Lessons from infants: 'Taking it all in'

Have you ever watched a baby look around the room, or jump their attention from one adult to another?Have you ever noticed how little infants, as they become more aware of their surroundings, take delight in staring at things around the room? Their eyes scan the room and 'take everything in'. If you observe these little ones, you will notice how interested they are in their surroundings. 




When was the last time you stopped to notice what is around you? We often say 'stop to smell the flowers' or 'take in the sunshine'. But do you actually DO this? 

Young children are learning about their environments; our eyes take in our surroundings and transmit these messages to the brain, where visual processing occurs. Without getting too complicated, it is quite a complex and interconnected process! The miracle of vision is truly a blessing we all have.

Stop for a moment and take a look around you. What's there? Is your room organized? What colour are the walls? How is the lighting? Are their windows? What about when you are outside - do you notice the way the wind blows the trees back and forth? The way the clouds fill the skies? 

When you are with your family members or friends and playing a game, do you notice the way their faces light up with smiles? Or the gentleness in your neighbour's eyes? Do you 'take in' the pleasures of being around people you love?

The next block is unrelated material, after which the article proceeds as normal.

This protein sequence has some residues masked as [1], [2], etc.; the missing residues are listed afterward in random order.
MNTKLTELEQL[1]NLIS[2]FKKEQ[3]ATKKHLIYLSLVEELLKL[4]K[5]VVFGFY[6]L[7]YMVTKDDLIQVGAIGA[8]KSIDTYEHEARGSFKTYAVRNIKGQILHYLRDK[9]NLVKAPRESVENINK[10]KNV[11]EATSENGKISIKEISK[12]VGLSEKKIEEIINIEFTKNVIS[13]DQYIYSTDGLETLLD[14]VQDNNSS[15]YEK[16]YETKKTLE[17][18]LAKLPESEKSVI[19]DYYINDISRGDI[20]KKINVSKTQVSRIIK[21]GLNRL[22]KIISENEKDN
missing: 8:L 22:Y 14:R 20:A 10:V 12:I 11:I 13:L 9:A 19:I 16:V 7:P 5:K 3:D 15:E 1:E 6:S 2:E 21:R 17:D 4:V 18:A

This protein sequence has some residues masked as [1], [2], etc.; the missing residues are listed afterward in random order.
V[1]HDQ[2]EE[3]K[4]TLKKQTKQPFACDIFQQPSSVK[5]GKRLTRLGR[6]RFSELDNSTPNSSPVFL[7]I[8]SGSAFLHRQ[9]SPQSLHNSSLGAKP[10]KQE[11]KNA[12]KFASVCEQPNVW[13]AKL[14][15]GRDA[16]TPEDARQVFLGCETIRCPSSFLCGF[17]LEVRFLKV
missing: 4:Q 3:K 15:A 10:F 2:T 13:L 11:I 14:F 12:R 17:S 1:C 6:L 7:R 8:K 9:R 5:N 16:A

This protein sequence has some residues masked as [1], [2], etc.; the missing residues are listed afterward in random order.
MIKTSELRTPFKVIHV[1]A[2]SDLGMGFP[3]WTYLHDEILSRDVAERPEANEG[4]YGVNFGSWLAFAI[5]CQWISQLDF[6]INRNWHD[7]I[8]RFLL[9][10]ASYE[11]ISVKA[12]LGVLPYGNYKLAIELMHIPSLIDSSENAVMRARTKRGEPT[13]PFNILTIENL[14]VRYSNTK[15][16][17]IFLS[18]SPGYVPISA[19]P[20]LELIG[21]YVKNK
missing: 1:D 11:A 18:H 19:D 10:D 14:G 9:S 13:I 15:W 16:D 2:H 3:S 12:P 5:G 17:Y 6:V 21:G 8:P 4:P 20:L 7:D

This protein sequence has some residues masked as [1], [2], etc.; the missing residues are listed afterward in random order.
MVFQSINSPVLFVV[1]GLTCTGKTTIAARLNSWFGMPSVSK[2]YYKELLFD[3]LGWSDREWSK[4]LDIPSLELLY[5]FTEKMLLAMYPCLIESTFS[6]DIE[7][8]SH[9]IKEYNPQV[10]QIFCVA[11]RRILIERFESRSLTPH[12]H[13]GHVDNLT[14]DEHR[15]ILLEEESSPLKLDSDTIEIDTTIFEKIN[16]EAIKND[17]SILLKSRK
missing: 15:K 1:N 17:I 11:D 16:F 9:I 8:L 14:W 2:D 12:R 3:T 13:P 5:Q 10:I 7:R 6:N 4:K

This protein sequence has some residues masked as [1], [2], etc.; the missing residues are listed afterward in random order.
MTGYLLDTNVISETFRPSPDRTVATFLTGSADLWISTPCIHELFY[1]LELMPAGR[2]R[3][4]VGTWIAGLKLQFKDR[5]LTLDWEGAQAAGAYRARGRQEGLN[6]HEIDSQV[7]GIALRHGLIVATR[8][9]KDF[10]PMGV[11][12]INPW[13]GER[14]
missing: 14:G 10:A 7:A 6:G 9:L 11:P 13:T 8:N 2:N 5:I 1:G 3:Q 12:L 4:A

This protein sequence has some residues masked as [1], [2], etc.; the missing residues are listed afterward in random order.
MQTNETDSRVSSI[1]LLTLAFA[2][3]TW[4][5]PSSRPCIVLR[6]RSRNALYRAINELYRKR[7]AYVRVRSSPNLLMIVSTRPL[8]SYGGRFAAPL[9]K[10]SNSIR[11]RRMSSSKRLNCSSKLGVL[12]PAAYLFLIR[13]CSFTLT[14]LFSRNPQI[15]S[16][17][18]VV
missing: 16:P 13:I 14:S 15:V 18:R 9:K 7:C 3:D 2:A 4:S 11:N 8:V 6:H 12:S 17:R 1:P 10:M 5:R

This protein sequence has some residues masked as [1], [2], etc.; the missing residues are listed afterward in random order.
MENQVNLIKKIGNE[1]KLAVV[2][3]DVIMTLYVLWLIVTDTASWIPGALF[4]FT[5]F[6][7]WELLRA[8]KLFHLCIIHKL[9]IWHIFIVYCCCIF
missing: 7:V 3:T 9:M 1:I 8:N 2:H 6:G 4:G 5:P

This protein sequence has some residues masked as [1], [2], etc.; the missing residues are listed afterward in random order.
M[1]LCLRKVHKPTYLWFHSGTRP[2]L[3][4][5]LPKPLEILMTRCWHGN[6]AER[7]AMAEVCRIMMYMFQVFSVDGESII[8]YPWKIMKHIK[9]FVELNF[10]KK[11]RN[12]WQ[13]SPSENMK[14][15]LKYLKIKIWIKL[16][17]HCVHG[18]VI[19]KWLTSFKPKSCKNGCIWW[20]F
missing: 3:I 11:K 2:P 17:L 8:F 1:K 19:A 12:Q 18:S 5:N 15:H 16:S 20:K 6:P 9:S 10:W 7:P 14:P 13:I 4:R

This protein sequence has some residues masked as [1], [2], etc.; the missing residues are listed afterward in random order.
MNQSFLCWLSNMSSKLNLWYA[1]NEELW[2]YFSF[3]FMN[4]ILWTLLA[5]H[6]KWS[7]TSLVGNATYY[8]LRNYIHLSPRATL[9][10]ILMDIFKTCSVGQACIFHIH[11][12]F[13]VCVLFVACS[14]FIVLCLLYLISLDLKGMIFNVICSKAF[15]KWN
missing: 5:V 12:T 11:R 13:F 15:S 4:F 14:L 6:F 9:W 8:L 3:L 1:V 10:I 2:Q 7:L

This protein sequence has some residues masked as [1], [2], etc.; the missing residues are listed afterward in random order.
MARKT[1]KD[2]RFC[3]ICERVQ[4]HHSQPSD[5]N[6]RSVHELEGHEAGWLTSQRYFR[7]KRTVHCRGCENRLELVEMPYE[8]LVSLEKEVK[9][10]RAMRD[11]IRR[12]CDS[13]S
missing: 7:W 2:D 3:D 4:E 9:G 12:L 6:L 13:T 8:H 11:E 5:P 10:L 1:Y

Our physical environments have huge impacts on our mood. In fact, there is strong evidence to show that the rooms you live in, including where you work, have an impact on your mood and productivity. As an example, we know that physical space - including colour, lighting, spacing of offices, etc - has an impact on employee productivity (see this article as an example). This article also briefly explores different ways of our rooms and living spaces impact our mood and sleep cycles.

While some aspects of our environments might not be under our control (ex. you might not be able to change the wall colour of your work office), some things might be. Can you add plants to lighten the space? Can you take stretch breaks and walk towards a window at work? What about at home? You don't need to go through radical home renovations to change the physical environment to help your health. It might be as simple as decluttering and keeping the home organized - evidence strongly supports that an organized space helps our mood, productivity, and well-being in several ways.

Let's make mindful attempts to be conscious of the environments we live, work, and play in. Let us learn from infants and babies and 'take it all in' - both to improve our spaces when possible, and to enjoy and appreciate the small joys in life: the reflection of the sun in rivers, the strength of the bricks our homes possess, the white walls that house us when we sleep, the love that penetrates through facial expressions of loved ones, etc. 

Take some time to 'take it all in' - notice, observe, and appreciate your surroundings.




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